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Imports vs. Domestic Automotive Fastener Supply

 Obviously, I may be slightly biased on this topic but there are a lot of interesting dynamics that come in to play with this question.  I just came from a Fastener Fair in Mexico City.  As with all of these shows, there is a myriad of fastener suppliers from mainland China and Taiwan.  They often display the same product and unlike 10 or 15 years ago, the quality levels are high and the complexity of capabilities is increasing.  If you talk to just about anyone that buys fasteners in North America they prefer to buy product made in North America but pay the prices from China.

  So why is it that they do not want to buy from offshore?  Lead time is often a consideration.  Reaction time to problems is another.  After sales service and flexibility for design changes will also come into play.  These factors are usually softened by the use of a distributor or middle man that deals with the manufacturer offshore to manage quality and then reacts and services their customer domestically.  The distributor’s roll is critical in this equation as supplier selection can make or break their deal.  Dealing with a supplier half way around the world from a different culture is not an easy task.  Very often, the distributor is caught holding the bill when the customer is not happy with the product but the supplier says it is ok.  Distributors are also left holding the bill when they order 3 months of product or 6 months to get a better price and then the customer discontinues or changes the product and only guarantees their firm 3 or 4 weeks of releases.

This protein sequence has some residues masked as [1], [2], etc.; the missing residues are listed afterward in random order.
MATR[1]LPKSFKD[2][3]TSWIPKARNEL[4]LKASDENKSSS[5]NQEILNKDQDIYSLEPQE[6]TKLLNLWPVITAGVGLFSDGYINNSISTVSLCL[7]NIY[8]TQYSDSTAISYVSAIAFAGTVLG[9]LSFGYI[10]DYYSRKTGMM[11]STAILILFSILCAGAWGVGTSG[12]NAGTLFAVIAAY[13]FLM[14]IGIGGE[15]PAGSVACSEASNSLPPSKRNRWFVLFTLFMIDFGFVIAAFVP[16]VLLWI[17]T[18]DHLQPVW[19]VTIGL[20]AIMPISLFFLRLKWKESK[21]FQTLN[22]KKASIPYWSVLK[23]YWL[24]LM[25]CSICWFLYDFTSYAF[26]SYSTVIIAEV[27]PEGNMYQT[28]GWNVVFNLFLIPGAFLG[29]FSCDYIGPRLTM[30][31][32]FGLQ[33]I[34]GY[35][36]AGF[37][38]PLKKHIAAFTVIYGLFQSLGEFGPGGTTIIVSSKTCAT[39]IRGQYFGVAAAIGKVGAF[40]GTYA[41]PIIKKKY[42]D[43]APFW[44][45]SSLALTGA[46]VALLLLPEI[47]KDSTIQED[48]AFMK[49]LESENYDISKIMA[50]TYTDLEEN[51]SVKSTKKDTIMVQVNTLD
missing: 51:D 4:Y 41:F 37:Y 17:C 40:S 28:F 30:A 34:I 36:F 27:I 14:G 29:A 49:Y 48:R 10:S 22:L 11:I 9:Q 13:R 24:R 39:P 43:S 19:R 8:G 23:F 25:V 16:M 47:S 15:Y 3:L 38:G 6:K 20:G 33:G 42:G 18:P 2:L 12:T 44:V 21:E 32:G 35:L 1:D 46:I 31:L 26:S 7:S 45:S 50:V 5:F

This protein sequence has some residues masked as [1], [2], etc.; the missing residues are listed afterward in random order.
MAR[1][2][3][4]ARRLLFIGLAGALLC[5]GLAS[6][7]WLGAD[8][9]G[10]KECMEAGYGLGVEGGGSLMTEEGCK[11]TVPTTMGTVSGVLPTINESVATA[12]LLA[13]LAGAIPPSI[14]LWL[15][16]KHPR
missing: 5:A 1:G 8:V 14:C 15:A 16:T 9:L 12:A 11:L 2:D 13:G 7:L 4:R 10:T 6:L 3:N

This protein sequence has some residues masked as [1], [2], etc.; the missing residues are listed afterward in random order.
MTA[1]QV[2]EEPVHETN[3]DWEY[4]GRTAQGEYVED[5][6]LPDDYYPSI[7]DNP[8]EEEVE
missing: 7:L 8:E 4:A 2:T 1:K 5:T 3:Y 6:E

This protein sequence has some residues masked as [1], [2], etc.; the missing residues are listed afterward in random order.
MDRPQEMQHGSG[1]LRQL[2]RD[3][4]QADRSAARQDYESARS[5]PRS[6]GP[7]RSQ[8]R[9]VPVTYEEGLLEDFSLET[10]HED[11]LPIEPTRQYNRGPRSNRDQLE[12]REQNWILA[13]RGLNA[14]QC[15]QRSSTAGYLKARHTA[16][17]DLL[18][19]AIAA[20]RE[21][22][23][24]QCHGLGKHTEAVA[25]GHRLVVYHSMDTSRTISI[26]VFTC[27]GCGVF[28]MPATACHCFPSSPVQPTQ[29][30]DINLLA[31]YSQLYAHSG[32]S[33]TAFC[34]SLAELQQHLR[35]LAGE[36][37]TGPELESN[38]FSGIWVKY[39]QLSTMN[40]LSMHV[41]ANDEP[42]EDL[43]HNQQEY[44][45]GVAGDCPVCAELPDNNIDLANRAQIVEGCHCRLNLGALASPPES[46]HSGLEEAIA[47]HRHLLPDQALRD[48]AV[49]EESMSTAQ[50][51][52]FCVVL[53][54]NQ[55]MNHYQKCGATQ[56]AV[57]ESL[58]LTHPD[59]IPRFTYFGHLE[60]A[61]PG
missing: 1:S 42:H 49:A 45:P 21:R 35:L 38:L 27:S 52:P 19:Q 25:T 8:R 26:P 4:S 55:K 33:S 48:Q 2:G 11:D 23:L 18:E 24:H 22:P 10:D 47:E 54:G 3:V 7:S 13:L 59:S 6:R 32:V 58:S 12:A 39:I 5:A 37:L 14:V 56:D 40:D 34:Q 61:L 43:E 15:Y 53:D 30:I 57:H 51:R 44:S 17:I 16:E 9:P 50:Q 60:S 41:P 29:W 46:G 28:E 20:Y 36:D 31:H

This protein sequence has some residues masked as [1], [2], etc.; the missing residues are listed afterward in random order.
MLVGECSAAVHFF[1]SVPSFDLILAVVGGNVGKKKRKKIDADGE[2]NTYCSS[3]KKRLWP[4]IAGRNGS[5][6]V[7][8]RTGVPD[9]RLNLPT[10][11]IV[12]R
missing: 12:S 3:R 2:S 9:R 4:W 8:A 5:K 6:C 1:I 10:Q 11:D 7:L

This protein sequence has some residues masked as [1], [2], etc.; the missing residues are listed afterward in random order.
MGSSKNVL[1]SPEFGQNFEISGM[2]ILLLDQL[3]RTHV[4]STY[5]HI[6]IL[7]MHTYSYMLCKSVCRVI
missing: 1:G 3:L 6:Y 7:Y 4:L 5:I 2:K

The manufacturer, however, has a different set of problems.  The customer wants to buy their product but wants the best price with the least amount of “pita” (pain in the rear!)  The customer needs the importer around to drive the domestic manufacturers price as low as possible.  So they continue to feed the importer enough orders to keep them around while using their lower pricing as target pricing for the domestic manufacturer.  It is a very delicate balancing act that the tier 2 and 3 purchasers perform.  They do a great job of avoiding paying too much for their product.  Obviously the internet has shrunk the market considerably.  The key as a manufacturer is to define your “wheelhouse” and be very good at it.  

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Tim Brennan
December 11, 2017
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